• Regularly monitor and evaluate processes. Implement a continuous monitoring system to track the performance of identity management processes and identify areas for improvement. Regularly evaluate the effectiveness of implemented solutions and work closely with IT staff or vendors to optimize processes, as even seemingly minor AI errors can have significant and widespread impacts.
  • Don’t overlook the patient’s role in maintaining clean patient identity queues. Implement patient education programs to encourage accurate self-reporting of demographic and other relevant information. Also, promote to patients the importance of maintaining up-to-date and accurate information, including creation of talking points to help staff engage in these discussions.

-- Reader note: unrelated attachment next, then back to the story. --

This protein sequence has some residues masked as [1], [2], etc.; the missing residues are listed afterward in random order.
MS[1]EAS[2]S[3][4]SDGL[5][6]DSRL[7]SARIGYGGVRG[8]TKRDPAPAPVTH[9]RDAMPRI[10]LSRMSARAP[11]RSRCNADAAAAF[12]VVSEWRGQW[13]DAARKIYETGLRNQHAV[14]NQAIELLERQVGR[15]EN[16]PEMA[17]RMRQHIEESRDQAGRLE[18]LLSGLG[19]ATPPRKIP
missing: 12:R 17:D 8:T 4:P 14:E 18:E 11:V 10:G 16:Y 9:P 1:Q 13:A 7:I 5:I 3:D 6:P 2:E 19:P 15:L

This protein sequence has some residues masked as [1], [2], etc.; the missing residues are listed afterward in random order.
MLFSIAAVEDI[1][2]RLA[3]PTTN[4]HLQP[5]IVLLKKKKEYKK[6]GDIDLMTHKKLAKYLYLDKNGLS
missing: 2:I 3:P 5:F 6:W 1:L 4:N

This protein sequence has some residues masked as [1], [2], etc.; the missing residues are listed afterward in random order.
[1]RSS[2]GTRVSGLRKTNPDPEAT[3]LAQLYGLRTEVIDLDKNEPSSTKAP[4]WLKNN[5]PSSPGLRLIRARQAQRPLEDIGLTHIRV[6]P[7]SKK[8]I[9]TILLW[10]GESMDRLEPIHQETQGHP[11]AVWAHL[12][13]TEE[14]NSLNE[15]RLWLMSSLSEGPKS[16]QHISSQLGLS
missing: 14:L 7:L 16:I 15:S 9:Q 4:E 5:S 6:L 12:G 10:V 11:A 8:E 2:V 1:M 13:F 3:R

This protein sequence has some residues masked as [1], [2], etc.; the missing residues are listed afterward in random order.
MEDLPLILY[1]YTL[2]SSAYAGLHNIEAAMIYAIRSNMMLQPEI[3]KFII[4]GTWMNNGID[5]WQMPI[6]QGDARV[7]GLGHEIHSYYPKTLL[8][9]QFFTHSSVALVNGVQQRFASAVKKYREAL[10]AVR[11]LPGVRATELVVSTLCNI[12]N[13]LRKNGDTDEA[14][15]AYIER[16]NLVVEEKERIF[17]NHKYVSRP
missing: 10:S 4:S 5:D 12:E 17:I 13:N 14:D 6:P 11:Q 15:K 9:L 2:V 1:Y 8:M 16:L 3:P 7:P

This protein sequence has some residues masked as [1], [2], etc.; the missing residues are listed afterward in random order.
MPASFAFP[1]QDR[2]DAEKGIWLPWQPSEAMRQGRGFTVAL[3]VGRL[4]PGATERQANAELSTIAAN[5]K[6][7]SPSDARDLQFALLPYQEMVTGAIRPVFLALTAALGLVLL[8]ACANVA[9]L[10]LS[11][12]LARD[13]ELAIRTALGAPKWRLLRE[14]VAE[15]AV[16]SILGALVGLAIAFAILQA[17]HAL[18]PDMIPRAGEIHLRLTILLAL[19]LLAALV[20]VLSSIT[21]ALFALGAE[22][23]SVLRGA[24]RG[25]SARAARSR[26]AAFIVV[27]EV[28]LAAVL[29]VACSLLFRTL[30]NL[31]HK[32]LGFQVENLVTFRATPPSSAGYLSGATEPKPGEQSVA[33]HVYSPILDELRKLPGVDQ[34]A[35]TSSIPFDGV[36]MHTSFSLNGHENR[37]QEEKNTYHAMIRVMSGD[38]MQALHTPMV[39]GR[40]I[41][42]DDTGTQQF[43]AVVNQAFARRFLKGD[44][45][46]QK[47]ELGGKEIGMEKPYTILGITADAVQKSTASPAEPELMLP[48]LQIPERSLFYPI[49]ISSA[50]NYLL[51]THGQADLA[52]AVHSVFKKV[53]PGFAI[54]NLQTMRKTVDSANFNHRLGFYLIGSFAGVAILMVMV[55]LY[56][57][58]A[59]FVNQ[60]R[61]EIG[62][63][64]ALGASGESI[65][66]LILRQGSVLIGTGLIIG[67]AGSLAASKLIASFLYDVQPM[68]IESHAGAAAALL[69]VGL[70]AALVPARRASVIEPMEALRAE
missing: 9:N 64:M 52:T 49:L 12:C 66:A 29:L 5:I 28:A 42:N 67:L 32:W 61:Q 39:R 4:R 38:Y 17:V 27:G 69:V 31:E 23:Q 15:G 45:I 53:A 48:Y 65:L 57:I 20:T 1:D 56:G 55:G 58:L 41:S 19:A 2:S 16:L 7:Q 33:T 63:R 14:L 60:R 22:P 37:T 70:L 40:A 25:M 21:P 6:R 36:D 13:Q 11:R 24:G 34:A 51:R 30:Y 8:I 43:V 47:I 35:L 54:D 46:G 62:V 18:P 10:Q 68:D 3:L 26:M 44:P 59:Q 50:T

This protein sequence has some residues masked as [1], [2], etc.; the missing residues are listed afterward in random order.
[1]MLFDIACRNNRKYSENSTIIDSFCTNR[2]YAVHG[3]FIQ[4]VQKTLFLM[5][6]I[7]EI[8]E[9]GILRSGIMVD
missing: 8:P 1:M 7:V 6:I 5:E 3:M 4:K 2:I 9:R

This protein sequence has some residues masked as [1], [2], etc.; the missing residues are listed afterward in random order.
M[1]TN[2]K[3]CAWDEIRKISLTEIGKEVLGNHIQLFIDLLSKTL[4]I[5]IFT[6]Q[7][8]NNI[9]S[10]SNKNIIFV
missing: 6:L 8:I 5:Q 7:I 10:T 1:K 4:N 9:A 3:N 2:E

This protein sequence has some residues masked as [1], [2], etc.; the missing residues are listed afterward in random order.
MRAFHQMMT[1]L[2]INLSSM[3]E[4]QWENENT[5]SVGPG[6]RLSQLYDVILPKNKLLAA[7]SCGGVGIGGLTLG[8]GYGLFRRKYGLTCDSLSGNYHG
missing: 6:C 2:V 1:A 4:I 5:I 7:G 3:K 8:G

Unresolved identity errors pose a significant threat to a hospital’s financial health. These errors can lead to reimbursement delays, costly repeat studies, and denied claims, creating unnecessary financial strain. A backlog can also impact patient care by creating gaps in medical histories, unnecessary delays in diagnosis and treatments, and risks to patient safety.

To avoid these impacts, patient identity error queues should be part of an overall MPI management strategy. Whether outsourcing to an outside MPI vendor or increasing internal resources to put in place workflow processes for eliminating the backlog and sustaining ongoing management, hospitals and health systems must prioritize patient identity queue management. Doing so empowers healthcare institutions to optimize operations that are being dragged down by unresolved patient identity errors, generating measurable cost savings, mitigating financial setbacks, and creating room for strategic investments in areas that truly matter.